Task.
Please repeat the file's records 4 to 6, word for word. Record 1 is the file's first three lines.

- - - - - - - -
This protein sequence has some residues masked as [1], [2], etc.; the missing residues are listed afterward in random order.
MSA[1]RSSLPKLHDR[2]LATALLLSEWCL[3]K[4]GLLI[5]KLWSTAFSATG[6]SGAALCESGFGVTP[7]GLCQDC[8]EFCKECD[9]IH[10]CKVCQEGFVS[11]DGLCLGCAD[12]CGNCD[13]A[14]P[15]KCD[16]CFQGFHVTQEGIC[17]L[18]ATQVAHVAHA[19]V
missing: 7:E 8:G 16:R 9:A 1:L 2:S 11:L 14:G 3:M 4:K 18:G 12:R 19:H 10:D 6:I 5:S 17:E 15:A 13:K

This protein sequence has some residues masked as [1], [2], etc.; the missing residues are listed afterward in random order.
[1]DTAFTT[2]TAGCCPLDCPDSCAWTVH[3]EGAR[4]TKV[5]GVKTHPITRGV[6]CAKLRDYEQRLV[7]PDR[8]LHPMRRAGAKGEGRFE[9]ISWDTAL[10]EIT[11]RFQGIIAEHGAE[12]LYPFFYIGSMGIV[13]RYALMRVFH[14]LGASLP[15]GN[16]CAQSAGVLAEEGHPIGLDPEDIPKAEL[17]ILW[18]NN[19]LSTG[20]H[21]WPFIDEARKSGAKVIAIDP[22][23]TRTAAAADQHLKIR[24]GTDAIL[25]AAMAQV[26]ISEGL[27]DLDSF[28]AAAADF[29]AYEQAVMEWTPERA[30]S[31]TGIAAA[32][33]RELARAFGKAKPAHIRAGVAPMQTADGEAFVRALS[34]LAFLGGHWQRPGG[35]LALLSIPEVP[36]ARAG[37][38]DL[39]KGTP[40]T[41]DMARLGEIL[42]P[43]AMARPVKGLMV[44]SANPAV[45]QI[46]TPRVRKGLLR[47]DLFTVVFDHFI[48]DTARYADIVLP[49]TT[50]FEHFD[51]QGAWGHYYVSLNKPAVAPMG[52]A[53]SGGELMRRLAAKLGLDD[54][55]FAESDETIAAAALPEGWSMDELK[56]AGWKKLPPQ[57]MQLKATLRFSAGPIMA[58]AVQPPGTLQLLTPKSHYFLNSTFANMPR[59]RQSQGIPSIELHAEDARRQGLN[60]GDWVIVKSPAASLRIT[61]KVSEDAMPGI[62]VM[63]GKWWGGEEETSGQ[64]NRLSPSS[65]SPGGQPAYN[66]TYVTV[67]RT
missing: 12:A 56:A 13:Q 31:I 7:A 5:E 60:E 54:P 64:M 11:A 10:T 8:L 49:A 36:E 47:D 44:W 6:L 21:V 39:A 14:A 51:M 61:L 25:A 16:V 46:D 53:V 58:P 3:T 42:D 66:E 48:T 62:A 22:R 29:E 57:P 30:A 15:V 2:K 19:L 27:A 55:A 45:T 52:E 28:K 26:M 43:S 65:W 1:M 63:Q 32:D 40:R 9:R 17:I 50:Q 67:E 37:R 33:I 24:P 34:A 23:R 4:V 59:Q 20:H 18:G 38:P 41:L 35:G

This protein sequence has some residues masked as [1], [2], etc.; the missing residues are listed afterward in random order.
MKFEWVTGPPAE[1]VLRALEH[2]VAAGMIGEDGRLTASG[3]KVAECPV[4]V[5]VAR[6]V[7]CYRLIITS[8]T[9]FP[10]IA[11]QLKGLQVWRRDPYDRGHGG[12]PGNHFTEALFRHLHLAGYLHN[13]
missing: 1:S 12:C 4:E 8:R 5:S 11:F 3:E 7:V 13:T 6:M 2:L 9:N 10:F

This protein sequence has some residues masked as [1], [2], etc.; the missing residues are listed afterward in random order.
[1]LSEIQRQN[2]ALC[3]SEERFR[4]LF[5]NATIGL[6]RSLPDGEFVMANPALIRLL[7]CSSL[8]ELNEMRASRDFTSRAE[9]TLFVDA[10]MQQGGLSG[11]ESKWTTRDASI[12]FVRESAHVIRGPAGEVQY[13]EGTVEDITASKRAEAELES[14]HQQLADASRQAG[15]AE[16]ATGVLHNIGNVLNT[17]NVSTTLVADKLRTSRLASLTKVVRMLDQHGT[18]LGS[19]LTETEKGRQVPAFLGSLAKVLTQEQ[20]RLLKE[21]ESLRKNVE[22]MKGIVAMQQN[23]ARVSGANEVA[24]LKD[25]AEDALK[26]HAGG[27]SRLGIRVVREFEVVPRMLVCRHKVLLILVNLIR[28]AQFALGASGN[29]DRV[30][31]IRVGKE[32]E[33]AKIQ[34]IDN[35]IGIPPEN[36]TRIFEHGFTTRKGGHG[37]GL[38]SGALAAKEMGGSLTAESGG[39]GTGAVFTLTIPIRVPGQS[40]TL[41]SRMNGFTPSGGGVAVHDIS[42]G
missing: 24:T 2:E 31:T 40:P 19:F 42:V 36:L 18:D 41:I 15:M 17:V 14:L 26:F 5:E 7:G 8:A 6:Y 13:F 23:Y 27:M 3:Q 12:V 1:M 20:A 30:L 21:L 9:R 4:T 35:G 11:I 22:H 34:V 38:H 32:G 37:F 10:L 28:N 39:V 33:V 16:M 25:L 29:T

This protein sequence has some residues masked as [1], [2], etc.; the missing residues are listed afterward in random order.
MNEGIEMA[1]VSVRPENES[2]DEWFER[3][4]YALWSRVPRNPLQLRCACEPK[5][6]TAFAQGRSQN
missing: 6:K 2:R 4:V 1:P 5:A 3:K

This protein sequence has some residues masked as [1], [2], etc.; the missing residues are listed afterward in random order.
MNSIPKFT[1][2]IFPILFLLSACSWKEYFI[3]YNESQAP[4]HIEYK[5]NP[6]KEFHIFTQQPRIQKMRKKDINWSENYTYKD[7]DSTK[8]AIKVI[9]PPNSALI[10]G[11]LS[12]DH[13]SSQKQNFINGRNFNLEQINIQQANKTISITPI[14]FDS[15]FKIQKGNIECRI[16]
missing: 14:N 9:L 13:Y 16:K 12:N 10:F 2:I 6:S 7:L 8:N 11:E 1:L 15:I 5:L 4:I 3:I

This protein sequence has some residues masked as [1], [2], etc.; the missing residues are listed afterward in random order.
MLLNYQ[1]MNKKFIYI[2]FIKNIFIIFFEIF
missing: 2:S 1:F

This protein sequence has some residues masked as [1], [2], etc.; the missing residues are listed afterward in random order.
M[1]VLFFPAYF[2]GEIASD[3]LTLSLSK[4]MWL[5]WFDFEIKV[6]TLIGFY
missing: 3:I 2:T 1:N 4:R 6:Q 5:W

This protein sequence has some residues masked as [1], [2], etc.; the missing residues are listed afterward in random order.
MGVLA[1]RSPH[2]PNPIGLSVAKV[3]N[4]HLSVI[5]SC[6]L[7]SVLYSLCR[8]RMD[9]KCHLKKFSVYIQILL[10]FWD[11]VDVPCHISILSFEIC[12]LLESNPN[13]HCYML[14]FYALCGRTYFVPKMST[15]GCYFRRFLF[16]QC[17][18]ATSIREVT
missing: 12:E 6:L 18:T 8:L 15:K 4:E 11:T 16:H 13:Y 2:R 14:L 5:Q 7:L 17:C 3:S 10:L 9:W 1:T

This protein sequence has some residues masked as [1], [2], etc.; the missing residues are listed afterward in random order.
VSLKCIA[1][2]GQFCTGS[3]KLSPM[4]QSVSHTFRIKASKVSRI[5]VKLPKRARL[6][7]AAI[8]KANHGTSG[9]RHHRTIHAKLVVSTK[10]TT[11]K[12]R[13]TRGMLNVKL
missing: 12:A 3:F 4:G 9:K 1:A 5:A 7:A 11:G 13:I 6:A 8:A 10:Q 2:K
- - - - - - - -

This protein sequence has some residues masked as [1], [2], etc.; the missing residues are listed afterward in random order.
[1]LSEIQRQN[2]ALC[3]SEERFR[4]LF[5]NATIGL[6]RSLPDGEFVMANPALIRLL[7]CSSL[8]ELNEMRASRDFTSRAE[9]TLFVDA[10]MQQGGLSG[11]ESKWTTRDASI[12]FVRESAHVIRGPAGEVQY[13]EGTVEDITASKRAEAELES[14]HQQLADASRQAG[15]AE[16]ATGVLHNIGNVLNT[17]NVSTTLVADKLRTSRLASLTKVVRMLDQHGT[18]LGS[19]LTETEKGRQVPAFLGSLAKVLTQEQ[20]RLLKE[21]ESLRKNVE[22]MKGIVAMQQN[23]ARVSGANEVA[24]LKD[25]AEDALK[26]HAGG[27]SRLGIRVVREFEVVPRMLVCRHKVLLILVNLIR[28]AQFALGASGN[29]DRV[30][31]IRVGKE[32]E[33]AKIQ[34]IDN[35]IGIPPEN[36]TRIFEHGFTTRKGGHG[37]GL[38]SGALAAKEMGGSLTAESGG[39]GTGAVFTLTIPIRVPGQS[40]TL[41]SRMNGFTPSGGGVAVHDIS[42]G
missing: 24:T 2:E 31:T 40:P 19:F 42:V 36:L 18:D 41:I 15:M 17:V 14:L 26:F 5:E 7:G 8:A 6:Y 13:F 23:Y 27:M 3:Q 12:V 1:M 20:A 30:L 21:L 9:R 4:T 35:G 11:I 22:H 34:V 38:H 32:G 37:F 10:L 28:N 39:V 33:V 16:M 25:L 29:T

This protein sequence has some residues masked as [1], [2], etc.; the missing residues are listed afterward in random order.
MNEGIEMA[1]VSVRPENES[2]DEWFER[3][4]YALWSRVPRNPLQLRCACEPK[5][6]TAFAQGRSQN
missing: 6:K 2:R 4:V 1:P 5:A 3:K

This protein sequence has some residues masked as [1], [2], etc.; the missing residues are listed afterward in random order.
MNSIPKFT[1][2]IFPILFLLSACSWKEYFI[3]YNESQAP[4]HIEYK[5]NP[6]KEFHIFTQQPRIQKMRKKDINWSENYTYKD[7]DSTK[8]AIKVI[9]PPNSALI[10]G[11]LS[12]DH[13]SSQKQNFINGRNFNLEQINIQQANKTISITPI[14]FDS[15]FKIQKGNIECRI[16]
missing: 14:N 9:L 13:Y 16:K 12:N 10:F 2:I 6:S 7:L 8:N 11:E 1:L 15:I 5:L 4:I 3:I